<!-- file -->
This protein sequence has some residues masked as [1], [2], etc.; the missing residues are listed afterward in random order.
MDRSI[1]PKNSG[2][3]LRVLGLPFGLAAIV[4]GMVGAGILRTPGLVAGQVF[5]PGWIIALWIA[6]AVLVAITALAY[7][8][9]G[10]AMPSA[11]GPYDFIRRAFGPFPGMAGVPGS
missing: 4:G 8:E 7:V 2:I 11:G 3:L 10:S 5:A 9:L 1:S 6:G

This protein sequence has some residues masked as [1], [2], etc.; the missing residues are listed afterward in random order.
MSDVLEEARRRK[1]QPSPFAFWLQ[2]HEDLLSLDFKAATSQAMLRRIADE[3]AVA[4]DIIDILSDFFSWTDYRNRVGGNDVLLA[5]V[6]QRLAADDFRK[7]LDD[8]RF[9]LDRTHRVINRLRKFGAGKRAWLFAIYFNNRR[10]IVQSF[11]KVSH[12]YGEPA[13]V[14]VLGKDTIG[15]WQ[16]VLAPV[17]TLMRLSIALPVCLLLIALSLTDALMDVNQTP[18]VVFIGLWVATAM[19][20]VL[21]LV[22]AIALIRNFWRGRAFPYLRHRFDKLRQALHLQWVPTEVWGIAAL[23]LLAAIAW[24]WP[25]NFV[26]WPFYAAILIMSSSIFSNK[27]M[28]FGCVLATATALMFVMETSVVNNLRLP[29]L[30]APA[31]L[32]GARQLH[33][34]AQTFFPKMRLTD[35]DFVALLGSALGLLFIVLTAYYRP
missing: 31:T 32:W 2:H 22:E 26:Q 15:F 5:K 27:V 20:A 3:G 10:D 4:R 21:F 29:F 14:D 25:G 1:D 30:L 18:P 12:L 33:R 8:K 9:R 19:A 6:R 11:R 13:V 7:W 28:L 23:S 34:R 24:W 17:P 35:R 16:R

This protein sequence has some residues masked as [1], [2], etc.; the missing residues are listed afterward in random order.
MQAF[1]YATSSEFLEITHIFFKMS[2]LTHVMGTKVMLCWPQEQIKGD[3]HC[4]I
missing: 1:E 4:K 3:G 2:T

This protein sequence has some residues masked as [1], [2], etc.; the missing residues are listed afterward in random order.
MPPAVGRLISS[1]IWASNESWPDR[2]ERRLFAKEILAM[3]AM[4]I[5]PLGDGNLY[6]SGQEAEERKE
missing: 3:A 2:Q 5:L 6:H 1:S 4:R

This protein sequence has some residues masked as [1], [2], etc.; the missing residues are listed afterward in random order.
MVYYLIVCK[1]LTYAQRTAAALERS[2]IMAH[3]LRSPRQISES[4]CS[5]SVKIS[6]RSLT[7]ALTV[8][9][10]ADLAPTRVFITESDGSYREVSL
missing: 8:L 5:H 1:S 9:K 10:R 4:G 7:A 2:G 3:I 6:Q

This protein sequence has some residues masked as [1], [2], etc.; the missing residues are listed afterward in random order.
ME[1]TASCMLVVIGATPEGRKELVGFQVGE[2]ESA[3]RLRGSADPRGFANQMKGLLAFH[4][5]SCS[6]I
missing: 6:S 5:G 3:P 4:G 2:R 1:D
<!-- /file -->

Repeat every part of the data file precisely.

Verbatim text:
This protein sequence has some residues masked as [1], [2], etc.; the missing residues are listed afterward in random order.
MDRSI[1]PKNSG[2][3]LRVLGLPFGLAAIV[4]GMVGAGILRTPGLVAGQVF[5]PGWIIALWIA[6]AVLVAITALAY[7][8][9]G[10]AMPSA[11]GPYDFIRRAFGPFPGMAGVPGS
missing: 4:G 8:E 7:V 2:I 11:G 3:L 10:S 5:A 9:L 1:S 6:G

This protein sequence has some residues masked as [1], [2], etc.; the missing residues are listed afterward in random order.
MSDVLEEARRRK[1]QPSPFAFWLQ[2]HEDLLSLDFKAATSQAMLRRIADE[3]AVA[4]DIIDILSDFFSWTDYRNRVGGNDVLLA[5]V[6]QRLAADDFRK[7]LDD[8]RF[9]LDRTHRVINRLRKFGAGKRAWLFAIYFNNRR[10]IVQSF[11]KVSH[12]YGEPA[13]V[14]VLGKDTIG[15]WQ[16]VLAPV[17]TLMRLSIALPVCLLLIALSLTDALMDVNQTP[18]VVFIGLWVATAM[19][20]VL[21]LV[22]AIALIRNFWRGRAFPYLRHRFDKLRQALHLQWVPTEVWGIAAL[23]LLAAIAW[24]WP[25]NFV[26]WPFYAAILIMSSSIFSNK[27]M[28]FGCVLATATALMFVMETSVVNNLRLP[29]L[30]APA[31]L[32]GARQLH[33][34]AQTFFPKMRLTD[35]DFVALLGSALGLLFIVLTAYYRP
missing: 31:T 32:W 2:H 22:E 26:Q 15:F 5:K 27:V 20:A 3:G 10:D 4:R 21:F 29:F 14:D 25:G 1:D 30:L 18:P 12:L 33:R 8:K 9:R 19:A 6:R 11:R 13:V 7:W 28:L 23:S 34:R 24:W 17:P 35:R 16:R

This protein sequence has some residues masked as [1], [2], etc.; the missing residues are listed afterward in random order.
MQAF[1]YATSSEFLEITHIFFKMS[2]LTHVMGTKVMLCWPQEQIKGD[3]HC[4]I
missing: 1:E 4:K 3:G 2:T

This protein sequence has some residues masked as [1], [2], etc.; the missing residues are listed afterward in random order.
MPPAVGRLISS[1]IWASNESWPDR[2]ERRLFAKEILAM[3]AM[4]I[5]PLGDGNLY[6]SGQEAEERKE
missing: 3:A 2:Q 5:L 6:H 1:S 4:R

This protein sequence has some residues masked as [1], [2], etc.; the missing residues are listed afterward in random order.
MVYYLIVCK[1]LTYAQRTAAALERS[2]IMAH[3]LRSPRQISES[4]CS[5]SVKIS[6]RSLT[7]ALTV[8][9][10]ADLAPTRVFITESDGSYREVSL
missing: 8:L 5:H 1:S 9:K 10:R 4:G 7:A 2:G 3:I 6:Q

This protein sequence has some residues masked as [1], [2], etc.; the missing residues are listed afterward in random order.
ME[1]TASCMLVVIGATPEGRKELVGFQVGE[2]ESA[3]RLRGSADPRGFANQMKGLLAFH[4][5]SCS[6]I
missing: 6:S 5:G 3:P 4:G 2:R 1:D